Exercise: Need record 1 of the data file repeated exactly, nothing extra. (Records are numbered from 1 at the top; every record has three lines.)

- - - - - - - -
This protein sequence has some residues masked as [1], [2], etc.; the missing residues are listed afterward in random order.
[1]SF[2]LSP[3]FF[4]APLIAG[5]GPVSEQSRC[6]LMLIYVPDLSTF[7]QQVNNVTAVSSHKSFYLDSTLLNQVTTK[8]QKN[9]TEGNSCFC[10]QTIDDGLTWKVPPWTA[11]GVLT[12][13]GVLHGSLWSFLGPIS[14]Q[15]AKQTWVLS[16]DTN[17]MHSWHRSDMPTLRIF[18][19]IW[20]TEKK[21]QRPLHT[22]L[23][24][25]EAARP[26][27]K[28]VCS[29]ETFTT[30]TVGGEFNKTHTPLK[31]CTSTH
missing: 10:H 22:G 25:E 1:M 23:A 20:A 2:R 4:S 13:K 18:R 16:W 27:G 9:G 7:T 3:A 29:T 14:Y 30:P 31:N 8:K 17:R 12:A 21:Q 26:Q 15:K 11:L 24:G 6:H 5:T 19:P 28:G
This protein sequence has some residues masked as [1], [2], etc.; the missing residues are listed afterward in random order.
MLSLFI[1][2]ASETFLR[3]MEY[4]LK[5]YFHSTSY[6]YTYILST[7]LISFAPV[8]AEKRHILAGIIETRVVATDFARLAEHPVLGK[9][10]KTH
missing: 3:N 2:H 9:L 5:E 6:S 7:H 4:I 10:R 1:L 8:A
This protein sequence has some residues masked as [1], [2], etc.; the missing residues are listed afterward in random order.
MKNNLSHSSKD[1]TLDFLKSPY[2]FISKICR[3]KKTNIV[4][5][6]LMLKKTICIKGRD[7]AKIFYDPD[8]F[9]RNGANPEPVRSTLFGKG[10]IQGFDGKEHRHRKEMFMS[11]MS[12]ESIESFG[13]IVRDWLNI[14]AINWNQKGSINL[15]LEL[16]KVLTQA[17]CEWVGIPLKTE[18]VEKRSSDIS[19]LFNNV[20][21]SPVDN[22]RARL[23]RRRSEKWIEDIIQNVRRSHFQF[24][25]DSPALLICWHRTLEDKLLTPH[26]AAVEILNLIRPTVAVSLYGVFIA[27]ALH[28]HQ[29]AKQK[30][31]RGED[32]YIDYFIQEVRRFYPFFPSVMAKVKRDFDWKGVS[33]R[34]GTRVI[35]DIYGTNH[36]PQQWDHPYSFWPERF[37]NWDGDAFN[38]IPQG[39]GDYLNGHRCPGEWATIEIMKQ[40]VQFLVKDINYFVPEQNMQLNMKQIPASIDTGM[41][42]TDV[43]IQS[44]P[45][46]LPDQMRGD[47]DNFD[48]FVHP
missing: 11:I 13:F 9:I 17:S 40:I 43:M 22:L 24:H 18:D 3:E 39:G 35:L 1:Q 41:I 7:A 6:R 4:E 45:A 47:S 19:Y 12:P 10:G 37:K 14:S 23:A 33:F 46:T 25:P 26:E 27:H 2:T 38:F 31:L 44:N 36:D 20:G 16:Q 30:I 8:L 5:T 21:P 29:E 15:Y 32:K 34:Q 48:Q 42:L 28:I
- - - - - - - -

This protein sequence has some residues masked as [1], [2], etc.; the missing residues are listed afterward in random order.
[1]SF[2]LSP[3]FF[4]APLIAG[5]GPVSEQSRC[6]LMLIYVPDLSTF[7]QQVNNVTAVSSHKSFYLDSTLLNQVTTK[8]QKN[9]TEGNSCFC[10]QTIDDGLTWKVPPWTA[11]GVLT[12][13]GVLHGSLWSFLGPIS[14]Q[15]AKQTWVLS[16]DTN[17]MHSWHRSDMPTLRIF[18][19]IW[20]TEKK[21]QRPLHT[22]L[23][24][25]EAARP[26][27]K[28]VCS[29]ETFTT[30]TVGGEFNKTHTPLK[31]CTSTH
missing: 10:H 22:G 25:E 1:M 23:A 20:A 2:R 4:S 13:K 18:R 16:W 27:G 9:G 7:T 3:A 29:T 14:Y 30:P 31:N 8:K 17:R 12:A 21:Q 26:Q 15:K 11:L 24:G 6:H 5:T 19:P 28:G